Flu, Shmoo: Study Says 90 Percent of Workers Go to Work Sick
Feeling ill? It could well be a coworker’s fault. A new survey of office workers found that most are likely to report for duty even when sick so as not to fall behind.
An overwhelming majority of office workers go to work sick, according to the fourth annual “Flu Season Survey” conducted by office-supply store Staples.
Almost 90 percent of workers, up from 80 percent last year, go into work when they know they are sick, and even if they do stay home, a majority stay out of the office fewer than two days, the study found. Forty-five percent of workers said they returned early because they didn’t want to fall behind in their work.
“Flu season poses a big problem for businesses,” Lisa Hamblet, vice president for facility solutions at Staples Advantage, the business-to-business division of Staples, said in a statement. “Each year it causes an estimated 70 million missed workdays and billions in lost office productivity.”
While it can be difficult to predict the severity and timing of influenza outbreaks, flu season in the United States can begin as early as October and usually peaks in January or February each year, according to the Centers for Disease Control and Prevention.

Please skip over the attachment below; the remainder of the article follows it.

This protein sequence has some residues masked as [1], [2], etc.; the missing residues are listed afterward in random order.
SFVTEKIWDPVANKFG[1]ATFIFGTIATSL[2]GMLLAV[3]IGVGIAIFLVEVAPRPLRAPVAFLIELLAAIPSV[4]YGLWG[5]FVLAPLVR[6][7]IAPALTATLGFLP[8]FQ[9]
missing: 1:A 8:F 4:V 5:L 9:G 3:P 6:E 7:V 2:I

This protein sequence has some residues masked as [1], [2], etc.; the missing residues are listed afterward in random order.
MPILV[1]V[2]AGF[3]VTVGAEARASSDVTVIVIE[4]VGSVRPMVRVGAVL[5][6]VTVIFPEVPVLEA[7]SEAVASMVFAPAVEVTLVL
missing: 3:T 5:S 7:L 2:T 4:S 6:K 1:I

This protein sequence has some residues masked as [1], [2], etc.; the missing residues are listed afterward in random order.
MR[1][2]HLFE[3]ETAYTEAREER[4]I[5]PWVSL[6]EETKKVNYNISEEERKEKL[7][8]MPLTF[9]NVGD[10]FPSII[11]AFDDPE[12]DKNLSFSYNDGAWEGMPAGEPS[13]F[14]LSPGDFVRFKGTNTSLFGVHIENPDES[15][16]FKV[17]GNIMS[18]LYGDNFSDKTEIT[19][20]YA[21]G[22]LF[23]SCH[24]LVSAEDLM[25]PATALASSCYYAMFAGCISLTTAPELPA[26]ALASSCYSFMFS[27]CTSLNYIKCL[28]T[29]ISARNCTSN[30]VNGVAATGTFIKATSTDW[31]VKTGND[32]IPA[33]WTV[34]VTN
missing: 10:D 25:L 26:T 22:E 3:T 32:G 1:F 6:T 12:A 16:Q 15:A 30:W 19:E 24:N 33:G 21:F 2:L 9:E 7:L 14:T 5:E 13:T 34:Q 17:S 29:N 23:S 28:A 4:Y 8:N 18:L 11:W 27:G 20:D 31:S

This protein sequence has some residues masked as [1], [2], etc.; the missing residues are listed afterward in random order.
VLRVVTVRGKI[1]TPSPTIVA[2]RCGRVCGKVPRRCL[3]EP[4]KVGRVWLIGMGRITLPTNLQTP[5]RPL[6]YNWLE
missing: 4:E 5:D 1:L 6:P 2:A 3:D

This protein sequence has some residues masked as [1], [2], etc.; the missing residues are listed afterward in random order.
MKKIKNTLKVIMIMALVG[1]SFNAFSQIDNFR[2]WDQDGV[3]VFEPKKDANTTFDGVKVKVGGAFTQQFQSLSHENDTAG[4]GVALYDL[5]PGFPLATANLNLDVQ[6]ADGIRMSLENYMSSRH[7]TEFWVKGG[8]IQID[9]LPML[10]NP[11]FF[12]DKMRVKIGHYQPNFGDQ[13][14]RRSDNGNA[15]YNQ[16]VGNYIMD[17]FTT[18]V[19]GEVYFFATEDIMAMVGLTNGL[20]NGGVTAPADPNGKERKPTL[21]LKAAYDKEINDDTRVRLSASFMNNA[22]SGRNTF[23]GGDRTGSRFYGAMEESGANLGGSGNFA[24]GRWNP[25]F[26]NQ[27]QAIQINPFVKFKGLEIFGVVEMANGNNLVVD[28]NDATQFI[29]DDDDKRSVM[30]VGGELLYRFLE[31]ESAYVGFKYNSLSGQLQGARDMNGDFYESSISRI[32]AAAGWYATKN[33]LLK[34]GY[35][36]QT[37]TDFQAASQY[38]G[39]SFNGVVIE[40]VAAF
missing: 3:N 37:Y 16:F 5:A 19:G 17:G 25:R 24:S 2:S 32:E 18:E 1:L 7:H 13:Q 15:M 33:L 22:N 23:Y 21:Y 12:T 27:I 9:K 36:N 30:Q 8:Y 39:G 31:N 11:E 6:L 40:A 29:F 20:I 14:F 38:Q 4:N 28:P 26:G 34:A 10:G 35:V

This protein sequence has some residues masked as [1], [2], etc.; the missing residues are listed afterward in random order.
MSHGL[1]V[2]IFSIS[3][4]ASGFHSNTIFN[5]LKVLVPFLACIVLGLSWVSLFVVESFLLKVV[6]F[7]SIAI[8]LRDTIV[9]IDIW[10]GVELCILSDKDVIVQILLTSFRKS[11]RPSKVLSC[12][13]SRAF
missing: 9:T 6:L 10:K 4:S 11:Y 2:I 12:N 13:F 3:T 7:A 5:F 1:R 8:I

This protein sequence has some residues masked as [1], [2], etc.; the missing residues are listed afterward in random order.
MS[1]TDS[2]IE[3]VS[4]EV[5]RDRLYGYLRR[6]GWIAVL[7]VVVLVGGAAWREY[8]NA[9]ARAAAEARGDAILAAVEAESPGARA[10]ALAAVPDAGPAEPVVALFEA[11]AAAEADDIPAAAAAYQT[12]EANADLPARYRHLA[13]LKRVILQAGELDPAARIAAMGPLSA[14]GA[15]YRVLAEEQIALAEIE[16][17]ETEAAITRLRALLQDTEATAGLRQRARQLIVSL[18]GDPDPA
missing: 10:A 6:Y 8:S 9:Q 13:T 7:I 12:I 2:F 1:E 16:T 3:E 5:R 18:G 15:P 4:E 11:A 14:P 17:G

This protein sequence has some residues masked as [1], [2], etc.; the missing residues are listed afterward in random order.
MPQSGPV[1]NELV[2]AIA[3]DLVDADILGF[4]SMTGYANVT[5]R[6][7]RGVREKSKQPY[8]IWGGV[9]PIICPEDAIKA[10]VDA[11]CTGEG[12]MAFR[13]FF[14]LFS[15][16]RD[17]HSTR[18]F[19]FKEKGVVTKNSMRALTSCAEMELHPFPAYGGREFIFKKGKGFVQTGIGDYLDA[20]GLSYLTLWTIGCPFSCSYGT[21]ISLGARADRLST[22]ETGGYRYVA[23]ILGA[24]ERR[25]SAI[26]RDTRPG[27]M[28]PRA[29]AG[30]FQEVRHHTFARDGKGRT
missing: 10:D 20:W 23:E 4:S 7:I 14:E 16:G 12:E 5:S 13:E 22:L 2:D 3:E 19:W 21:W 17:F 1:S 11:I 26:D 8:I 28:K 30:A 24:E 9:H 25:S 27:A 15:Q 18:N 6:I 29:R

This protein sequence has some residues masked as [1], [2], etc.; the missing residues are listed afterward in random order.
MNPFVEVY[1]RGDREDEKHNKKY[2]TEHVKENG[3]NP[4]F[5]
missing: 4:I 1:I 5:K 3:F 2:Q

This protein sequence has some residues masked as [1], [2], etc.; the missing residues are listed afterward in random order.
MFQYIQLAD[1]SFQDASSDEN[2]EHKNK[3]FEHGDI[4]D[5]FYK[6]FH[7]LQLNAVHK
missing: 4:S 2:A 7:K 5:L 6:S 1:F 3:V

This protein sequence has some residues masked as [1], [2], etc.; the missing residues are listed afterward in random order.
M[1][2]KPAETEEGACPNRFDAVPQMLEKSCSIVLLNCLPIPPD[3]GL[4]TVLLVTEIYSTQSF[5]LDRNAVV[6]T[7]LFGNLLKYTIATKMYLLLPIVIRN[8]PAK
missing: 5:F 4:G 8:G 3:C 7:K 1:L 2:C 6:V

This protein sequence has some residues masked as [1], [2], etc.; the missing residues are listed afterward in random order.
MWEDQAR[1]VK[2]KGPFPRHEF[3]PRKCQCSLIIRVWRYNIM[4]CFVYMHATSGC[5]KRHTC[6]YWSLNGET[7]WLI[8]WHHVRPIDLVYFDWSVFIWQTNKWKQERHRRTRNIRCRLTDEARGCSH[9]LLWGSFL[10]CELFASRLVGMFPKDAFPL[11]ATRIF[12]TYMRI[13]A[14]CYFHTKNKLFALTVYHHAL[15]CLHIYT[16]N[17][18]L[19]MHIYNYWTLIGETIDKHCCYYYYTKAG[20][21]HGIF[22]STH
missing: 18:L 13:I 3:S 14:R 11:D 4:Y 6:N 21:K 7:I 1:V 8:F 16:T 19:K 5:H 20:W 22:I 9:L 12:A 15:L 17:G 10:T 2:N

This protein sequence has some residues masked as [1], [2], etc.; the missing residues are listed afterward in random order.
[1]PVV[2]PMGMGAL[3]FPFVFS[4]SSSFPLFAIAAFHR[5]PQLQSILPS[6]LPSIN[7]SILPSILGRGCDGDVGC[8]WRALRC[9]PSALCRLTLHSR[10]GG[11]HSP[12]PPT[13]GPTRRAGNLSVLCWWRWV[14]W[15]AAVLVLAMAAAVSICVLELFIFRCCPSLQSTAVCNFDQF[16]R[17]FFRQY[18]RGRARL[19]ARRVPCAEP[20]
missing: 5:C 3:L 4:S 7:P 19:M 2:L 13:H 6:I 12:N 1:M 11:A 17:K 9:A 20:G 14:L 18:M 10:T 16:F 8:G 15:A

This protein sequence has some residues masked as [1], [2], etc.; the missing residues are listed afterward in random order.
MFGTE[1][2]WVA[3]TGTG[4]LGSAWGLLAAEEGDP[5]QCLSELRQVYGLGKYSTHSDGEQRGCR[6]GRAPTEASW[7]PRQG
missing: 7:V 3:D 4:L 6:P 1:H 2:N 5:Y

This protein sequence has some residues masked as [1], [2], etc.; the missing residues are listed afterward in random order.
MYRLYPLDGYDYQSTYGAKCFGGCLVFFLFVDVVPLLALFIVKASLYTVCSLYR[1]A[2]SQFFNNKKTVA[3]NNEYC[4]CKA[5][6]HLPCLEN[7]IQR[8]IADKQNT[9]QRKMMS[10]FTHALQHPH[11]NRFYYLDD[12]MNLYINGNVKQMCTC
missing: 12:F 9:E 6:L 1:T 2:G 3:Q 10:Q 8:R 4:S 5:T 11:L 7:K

In an effort to help monitor and track outbreaks, the American Public Health Association, in collaboration with the Skoll Global Threats Fund and Children’s Hospital of Boston, launched a user-contributed log of U.S. flu data two years ago. The “Flu Near You” tool provides registered users with a weekly flu “forecast” in their area and around the country.
In addition to monitoring outbreaks, one of the surest ways to prevent the flu is to get a yearly vaccine. The CDC estimates that in the last 12 months roughly 30 percent of adults ages 18-49 and about 40 percent of adults ages 50-64 have received flu shots.
The Staples study also found that some workers would like employers to provide additional precautions, such as hand sanitizer in common areas and touch-free restroom features. Staples suggested that employers provide sick employees with the option to telework and encourage them to rest, as productivity can drop to below 60 percent when a worker is sick.